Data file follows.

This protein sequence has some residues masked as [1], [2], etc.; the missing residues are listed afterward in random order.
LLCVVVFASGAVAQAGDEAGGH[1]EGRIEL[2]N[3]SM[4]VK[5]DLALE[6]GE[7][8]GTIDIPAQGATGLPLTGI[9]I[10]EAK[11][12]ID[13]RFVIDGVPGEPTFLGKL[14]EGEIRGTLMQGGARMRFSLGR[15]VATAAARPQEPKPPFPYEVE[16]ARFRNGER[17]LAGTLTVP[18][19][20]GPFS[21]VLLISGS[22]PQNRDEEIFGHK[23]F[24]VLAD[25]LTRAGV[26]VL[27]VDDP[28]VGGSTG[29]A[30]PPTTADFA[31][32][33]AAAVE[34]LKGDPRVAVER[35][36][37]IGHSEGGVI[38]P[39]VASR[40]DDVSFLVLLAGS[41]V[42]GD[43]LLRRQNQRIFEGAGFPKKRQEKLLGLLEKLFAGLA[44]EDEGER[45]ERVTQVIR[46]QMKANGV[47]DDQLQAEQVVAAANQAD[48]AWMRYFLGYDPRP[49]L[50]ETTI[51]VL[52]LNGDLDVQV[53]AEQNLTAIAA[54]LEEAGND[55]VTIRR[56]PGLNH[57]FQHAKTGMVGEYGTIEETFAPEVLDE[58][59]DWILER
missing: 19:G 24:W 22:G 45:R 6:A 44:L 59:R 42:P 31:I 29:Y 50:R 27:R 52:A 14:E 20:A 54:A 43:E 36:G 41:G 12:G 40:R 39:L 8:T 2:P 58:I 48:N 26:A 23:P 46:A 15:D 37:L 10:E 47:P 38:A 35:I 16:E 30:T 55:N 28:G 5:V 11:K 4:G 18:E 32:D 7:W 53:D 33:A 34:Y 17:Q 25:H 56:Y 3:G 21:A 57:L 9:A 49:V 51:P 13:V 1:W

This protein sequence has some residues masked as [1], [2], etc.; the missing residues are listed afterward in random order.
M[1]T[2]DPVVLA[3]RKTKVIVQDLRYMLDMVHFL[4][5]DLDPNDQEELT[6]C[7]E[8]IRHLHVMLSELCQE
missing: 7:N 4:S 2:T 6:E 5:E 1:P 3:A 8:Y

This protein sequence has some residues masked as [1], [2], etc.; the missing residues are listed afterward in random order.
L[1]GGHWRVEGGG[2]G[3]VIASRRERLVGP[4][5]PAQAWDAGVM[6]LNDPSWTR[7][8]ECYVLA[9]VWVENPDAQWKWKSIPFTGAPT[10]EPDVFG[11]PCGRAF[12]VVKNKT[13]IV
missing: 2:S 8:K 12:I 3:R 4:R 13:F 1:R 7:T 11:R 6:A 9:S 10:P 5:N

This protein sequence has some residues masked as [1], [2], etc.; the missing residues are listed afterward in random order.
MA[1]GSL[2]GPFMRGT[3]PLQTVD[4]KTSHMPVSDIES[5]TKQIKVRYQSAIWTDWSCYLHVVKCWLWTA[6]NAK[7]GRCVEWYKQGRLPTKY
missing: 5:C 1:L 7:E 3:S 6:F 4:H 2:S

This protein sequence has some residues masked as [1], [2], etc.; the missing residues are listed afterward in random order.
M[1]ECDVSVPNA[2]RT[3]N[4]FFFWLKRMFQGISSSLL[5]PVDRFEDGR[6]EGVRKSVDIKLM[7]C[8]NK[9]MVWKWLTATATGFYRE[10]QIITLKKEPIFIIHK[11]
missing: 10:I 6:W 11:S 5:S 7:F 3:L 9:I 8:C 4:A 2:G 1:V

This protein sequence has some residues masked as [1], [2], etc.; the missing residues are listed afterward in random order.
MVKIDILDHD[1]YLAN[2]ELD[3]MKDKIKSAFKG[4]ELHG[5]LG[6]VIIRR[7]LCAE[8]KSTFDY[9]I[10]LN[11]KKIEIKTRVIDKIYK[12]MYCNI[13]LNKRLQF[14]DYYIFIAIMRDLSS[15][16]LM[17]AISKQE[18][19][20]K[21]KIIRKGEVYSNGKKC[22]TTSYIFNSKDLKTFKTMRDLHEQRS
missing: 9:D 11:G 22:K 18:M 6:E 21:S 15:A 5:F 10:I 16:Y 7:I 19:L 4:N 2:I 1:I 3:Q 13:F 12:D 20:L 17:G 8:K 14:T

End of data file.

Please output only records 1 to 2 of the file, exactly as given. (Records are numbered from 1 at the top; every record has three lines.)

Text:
This protein sequence has some residues masked as [1], [2], etc.; the missing residues are listed afterward in random order.
LLCVVVFASGAVAQAGDEAGGH[1]EGRIEL[2]N[3]SM[4]VK[5]DLALE[6]GE[7][8]GTIDIPAQGATGLPLTGI[9]I[10]EAK[11][12]ID[13]RFVIDGVPGEPTFLGKL[14]EGEIRGTLMQGGARMRFSLGR[15]VATAAARPQEPKPPFPYEVE[16]ARFRNGER[17]LAGTLTVP[18][19][20]GPFS[21]VLLISGS[22]PQNRDEEIFGHK[23]F[24]VLAD[25]LTRAGV[26]VL[27]VDDP[28]VGGSTG[29]A[30]PPTTADFA[31][32][33]AAAVE[34]LKGDPRVAVER[35][36][37]IGHSEGGVI[38]P[39]VASR[40]DDVSFLVLLAGS[41]V[42]GD[43]LLRRQNQRIFEGAGFPKKRQEKLLGLLEKLFAGLA[44]EDEGER[45]ERVTQVIR[46]QMKANGV[47]DDQLQAEQVVAAANQAD[48]AWMRYFLGYDPRP[49]L[50]ETTI[51]VL[52]LNGDLDVQV[53]AEQNLTAIAA[54]LEEAGND[55]VTIRR[56]PGLNH[57]FQHAKTGMVGEYGTIEETFAPEVLDE[58][59]DWILER
missing: 19:G 24:W 22:G 45:R 6:A 44:L 59:R 42:P 31:I 29:Y 50:R 27:R 52:A 14:E 20:A 54:A 43:E 36:G 41:G 12:G 40:R 39:L 8:T 2:P 58:I 48:N 26:A 23:P 46:A 15:D 37:L 10:E 47:P 38:A 35:I 16:E 30:T 55:N 28:G 5:V 11:K 4:G 18:E 32:D 7:W 53:D 33:A 34:Y 17:Q 25:H 56:Y 3:G 21:A 57:L 9:A 49:V 51:P 13:V 1:W

This protein sequence has some residues masked as [1], [2], etc.; the missing residues are listed afterward in random order.
M[1]T[2]DPVVLA[3]RKTKVIVQDLRYMLDMVHFL[4][5]DLDPNDQEELT[6]C[7]E[8]IRHLHVMLSELCQE
missing: 7:N 4:S 2:T 6:E 5:E 1:P 3:A 8:Y